Only the 12 biggest tracks on an album are actually counted and the two most popular have their tally “flattened” to the average of the rest. This so sales of albums with a huge smash hit on them but with the rest of its songs don’t have over-inflated numbers. Streaming calculations reward those albums whose popularity is evenly spread across its tracklisting.
That latter point may well have been what counted against Lil Nas X this week. Its two biggest tracks were Industry Baby, which rocketed to No.3 on the singles chart, and That’s What I Want which was the highest new entry of the week at No.10. However, with the exception of Montero (Call Me By Your Name) which rebounded to No.16 after Official Charts once more tore up their own rules and reset its ACR status, few other Lil Nas X tracks actually enjoyed large numbers of streams. Scoop was the next biggest and would have charted at No.44 had it been allowed to, but the next batch of his tracks were all down in the 60s in terms of their notional chart places.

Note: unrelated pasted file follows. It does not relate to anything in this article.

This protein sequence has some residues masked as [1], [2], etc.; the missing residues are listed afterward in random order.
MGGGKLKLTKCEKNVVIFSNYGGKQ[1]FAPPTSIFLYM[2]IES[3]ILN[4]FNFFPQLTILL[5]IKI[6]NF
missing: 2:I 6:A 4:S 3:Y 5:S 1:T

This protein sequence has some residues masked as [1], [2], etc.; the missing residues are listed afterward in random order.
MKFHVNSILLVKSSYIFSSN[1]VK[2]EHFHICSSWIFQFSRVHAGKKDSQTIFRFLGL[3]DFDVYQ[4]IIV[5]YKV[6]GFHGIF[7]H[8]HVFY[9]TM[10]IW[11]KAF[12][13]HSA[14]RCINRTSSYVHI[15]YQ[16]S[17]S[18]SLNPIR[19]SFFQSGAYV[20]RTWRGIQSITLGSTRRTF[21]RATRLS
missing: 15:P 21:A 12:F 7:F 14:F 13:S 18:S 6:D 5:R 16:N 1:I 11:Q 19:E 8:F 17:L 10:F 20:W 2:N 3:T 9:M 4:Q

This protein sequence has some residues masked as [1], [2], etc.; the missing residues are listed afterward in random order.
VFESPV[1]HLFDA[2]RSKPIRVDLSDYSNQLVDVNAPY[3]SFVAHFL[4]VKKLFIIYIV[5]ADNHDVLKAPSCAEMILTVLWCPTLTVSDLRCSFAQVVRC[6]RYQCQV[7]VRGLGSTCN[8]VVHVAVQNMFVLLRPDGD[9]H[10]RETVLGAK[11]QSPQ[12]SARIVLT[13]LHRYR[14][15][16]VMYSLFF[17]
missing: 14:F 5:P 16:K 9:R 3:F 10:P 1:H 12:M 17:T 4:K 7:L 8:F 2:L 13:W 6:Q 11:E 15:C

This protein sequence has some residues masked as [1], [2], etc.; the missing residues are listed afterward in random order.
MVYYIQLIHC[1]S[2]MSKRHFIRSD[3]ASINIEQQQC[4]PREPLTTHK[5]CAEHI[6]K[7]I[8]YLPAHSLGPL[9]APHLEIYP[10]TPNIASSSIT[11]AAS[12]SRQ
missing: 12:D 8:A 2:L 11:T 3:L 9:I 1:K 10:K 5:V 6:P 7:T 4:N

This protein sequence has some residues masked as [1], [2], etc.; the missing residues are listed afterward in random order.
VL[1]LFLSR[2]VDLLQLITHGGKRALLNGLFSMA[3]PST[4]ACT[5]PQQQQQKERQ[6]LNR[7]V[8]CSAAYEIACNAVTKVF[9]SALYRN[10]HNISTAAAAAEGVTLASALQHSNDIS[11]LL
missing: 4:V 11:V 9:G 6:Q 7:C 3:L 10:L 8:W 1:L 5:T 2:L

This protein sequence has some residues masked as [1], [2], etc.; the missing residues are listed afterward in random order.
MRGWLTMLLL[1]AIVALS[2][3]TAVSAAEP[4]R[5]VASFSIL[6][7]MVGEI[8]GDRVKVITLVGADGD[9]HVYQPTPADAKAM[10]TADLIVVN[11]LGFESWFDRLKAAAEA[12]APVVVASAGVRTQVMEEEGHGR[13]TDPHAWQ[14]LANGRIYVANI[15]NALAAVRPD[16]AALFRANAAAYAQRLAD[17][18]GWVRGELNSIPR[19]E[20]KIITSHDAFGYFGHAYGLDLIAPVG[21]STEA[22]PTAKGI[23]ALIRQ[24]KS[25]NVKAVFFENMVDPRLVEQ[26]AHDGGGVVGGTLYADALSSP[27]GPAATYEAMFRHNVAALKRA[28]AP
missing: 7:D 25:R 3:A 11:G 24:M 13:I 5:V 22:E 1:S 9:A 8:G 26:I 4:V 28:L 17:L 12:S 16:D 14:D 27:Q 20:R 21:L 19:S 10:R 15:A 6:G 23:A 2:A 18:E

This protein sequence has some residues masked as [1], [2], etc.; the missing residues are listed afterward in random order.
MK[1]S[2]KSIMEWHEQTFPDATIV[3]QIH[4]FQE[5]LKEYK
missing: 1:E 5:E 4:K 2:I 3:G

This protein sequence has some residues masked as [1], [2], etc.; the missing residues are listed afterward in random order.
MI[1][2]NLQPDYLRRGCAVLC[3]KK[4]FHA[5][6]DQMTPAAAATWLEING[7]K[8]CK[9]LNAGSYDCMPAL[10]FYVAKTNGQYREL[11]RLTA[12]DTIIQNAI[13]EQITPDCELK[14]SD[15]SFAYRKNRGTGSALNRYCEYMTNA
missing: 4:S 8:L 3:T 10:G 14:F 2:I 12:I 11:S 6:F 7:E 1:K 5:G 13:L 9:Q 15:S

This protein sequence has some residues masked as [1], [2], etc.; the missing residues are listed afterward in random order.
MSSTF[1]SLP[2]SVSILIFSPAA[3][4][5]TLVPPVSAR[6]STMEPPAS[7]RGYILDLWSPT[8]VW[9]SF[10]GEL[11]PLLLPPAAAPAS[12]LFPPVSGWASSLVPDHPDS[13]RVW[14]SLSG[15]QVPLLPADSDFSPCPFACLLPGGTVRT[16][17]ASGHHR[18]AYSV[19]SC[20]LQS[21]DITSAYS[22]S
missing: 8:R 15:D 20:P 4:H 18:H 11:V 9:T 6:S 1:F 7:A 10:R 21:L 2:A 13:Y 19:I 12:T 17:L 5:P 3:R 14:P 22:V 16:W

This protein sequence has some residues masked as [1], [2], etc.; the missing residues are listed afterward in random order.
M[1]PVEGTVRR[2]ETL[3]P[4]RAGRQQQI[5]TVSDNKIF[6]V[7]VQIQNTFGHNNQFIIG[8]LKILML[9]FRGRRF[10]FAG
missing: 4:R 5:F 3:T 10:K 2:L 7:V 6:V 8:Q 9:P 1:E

Drake’s two biggest tracks weren’t as big (Girls Want Girls at No.6 on the singles chart, Fair Trade at 12) but he still has far more “starred-out” tracks in higher theoretical positions than his American rival. So the streams of Drake’s big hits flattened out to a far higher level because the overall average of the remaining qualifying tracks on the album was so much higher.
I told you the calculations were complex. But this demonstrates why they are set up this way. The most deserving and more consistently streamed album was the one that edged its way to No.1.